Ten Questions for Ananda Lima

by Staff
6.18.24

This week’s installment of Ten Questions features Ananda Lima, whose debut fiction title, Craft: Stories I Wrote for the Devil, is out today from Tor Books. In this surreal work of literary horror, a Brazilian American woman meets the devil at a Halloween party and falls under his spell, blossoming into the writer she had nurtured secret ambitions of becoming. In overlapping stories that read like a fragmented novel, Craft takes readers between Brazil and the U.S., interrogating the line between fiction and reality, the mutability of the self, love, and more concrete, contemporary themes, such as the rise of global authoritarianism and the challenges of living as an immigrant. The book also offers a thoughtful metacommentary on the writing life, questioning the origin of inspiration and getting into the weeds of workshop dynamics, with one chapter in the form of letters from workshop members critiquing one of the writer’s stories. Publishers Weekly praises Craft: “Lima’s prose is lush and her well-constructed plots are frequently surprising. The stories, and the stories within those stories, connect to some of the cruelest portions of the human experience with uncommon warmth and wit.” Ananda Lima is a contributing editor of Poets & Writers Magazine and the author of the poetry collection Mother/land, winner of the 2020 Hudson Prize from Black Lawrence Press. Lima’s work has been published by American Poetry Review, Poets.org, Kenyon Review Online, Gulf Coast, and others. She holds an MA in linguistics from the University of California in Los Angeles and an MFA in creative writing from Rutgers University in Newark, New Jersey. Born in Brasília, Brazil, she now lives in Chicago.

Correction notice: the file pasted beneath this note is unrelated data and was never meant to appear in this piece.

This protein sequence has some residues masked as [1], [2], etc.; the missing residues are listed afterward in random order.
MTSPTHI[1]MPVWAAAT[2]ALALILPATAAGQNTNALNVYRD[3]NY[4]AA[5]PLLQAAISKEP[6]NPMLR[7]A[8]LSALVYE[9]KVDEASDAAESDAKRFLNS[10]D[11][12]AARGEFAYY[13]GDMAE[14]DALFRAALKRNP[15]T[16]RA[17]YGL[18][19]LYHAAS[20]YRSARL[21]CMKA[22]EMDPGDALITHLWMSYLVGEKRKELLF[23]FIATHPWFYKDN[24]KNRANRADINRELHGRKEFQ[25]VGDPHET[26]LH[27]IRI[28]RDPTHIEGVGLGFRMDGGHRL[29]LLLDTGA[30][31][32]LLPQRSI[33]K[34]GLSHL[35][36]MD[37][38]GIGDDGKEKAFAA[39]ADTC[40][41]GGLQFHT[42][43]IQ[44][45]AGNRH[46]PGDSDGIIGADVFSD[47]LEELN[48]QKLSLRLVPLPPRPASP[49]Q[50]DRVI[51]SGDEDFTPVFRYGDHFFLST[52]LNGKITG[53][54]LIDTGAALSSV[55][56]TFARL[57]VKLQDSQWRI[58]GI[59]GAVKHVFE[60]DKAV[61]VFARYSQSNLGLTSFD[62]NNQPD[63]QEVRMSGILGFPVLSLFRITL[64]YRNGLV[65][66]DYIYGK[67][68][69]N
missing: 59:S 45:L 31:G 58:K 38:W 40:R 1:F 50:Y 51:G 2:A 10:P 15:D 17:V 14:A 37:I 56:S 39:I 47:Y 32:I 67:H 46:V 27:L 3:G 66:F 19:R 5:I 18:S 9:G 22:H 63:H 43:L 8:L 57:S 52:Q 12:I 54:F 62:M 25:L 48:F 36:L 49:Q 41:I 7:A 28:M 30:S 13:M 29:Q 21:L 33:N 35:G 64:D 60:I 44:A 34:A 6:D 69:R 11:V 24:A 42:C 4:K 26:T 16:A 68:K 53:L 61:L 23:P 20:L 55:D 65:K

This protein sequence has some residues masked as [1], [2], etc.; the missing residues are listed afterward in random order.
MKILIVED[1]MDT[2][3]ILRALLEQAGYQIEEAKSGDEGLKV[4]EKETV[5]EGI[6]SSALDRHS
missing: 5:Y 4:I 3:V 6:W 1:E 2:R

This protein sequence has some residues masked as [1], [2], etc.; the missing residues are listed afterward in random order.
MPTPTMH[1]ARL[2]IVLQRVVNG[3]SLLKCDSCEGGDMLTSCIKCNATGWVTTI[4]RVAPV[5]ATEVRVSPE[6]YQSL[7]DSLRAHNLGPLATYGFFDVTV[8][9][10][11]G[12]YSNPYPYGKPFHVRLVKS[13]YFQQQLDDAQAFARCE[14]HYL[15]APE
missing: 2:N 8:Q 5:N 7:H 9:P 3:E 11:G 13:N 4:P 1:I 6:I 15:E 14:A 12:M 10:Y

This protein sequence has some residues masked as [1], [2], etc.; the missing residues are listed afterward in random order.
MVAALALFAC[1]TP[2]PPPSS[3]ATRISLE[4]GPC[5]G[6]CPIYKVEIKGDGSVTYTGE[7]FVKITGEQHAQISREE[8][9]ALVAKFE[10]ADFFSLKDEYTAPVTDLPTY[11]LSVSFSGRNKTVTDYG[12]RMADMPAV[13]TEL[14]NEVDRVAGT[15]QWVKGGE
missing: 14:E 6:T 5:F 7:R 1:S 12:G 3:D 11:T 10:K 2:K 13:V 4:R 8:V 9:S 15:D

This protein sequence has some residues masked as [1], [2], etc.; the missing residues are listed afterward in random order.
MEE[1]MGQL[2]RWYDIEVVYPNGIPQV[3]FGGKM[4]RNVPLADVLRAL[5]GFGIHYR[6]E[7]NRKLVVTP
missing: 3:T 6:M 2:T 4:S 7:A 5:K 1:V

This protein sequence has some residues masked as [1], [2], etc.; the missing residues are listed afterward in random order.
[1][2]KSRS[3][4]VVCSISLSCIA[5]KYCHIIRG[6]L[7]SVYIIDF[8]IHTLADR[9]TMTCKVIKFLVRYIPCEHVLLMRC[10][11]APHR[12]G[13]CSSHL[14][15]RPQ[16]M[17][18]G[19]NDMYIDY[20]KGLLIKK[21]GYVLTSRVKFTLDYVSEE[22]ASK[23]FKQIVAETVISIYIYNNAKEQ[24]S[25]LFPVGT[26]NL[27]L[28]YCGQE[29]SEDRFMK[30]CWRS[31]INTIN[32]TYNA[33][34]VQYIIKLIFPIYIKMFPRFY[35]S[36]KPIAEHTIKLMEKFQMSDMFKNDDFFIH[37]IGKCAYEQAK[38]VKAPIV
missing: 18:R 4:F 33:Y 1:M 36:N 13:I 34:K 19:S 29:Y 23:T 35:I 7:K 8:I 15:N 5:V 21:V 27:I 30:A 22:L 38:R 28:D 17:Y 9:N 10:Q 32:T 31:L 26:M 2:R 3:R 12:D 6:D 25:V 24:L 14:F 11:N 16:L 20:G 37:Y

Ananda Lima, author of Craft: Stories I Wrote for the Devil.   (Credit: Beowulf Sheehan)

1. How long did it take you to write Craft: Stories I Wrote for the Devil
I kind of lose track of how long I worked on it. It was a long time, many years. I did a lot of work on it from 2017 onwards. But every once in a while I find thoughts related to it, images in notebooks, that are older than that. It is hard for me to track how long I spend on books and projects. It is always longer than I think.

2. What was the most challenging thing about writing the book? 
There were lots of little writing challenges along the way—and logistical problems, especially finding time. But I think a big one was understanding that I would have to really let go of people-pleasing for this book to work. It is a weird book, and its strangeness is part of what I love about it. So I had to focus on readers who were moved by the same things I was—to focus on my specific reader—and let go of some rules and expectations. I needed to let the book be what it wanted to be.

3. Where, when, and how often do you write?
I am a very chaotic writer. I think that is a mixture of personality and where life and logistics push me. I get scraps of time here and there. I write notes while taking the kid somewhere, while waiting for the bus. Then I find a long stretch here and there—say, if my family travels for the weekend and I have to stay behind—and make more progress. I don’t write every day, and I don’t have a regular schedule. I spend long periods of time during which I don’t write. Once I understood this was the way it was for me, I let go of a lot of fear and anxiety, and the process has been happier and more productive.

4. What are you reading right now?